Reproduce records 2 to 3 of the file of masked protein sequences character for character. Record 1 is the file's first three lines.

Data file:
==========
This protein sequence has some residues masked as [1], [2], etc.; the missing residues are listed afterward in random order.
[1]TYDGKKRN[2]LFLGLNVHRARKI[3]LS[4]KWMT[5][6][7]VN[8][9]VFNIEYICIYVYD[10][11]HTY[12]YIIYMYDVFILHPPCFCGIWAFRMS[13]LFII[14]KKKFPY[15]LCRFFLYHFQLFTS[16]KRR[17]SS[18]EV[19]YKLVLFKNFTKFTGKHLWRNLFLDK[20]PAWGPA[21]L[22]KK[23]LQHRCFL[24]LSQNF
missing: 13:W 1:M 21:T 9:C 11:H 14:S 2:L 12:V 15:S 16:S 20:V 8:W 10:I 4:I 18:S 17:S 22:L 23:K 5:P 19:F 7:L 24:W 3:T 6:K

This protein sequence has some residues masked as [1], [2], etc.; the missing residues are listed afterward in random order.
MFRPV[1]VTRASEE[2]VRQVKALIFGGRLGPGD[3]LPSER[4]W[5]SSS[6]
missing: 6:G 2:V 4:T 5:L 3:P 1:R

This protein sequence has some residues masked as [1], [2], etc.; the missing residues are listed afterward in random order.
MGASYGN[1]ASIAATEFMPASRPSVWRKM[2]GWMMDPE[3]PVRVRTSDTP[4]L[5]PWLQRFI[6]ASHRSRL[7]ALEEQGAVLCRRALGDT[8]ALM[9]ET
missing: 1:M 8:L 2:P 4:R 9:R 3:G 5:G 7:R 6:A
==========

This protein sequence has some residues masked as [1], [2], etc.; the missing residues are listed afterward in random order.
MFRPV[1]VTRASEE[2]VRQVKALIFGGRLGPGD[3]LPSER[4]W[5]SSS[6]
missing: 6:G 2:V 4:T 5:L 3:P 1:R

This protein sequence has some residues masked as [1], [2], etc.; the missing residues are listed afterward in random order.
MGASYGN[1]ASIAATEFMPASRPSVWRKM[2]GWMMDPE[3]PVRVRTSDTP[4]L[5]PWLQRFI[6]ASHRSRL[7]ALEEQGAVLCRRALGDT[8]ALM[9]ET
missing: 1:M 8:L 2:P 4:R 9:R 3:G 5:G 7:R 6:A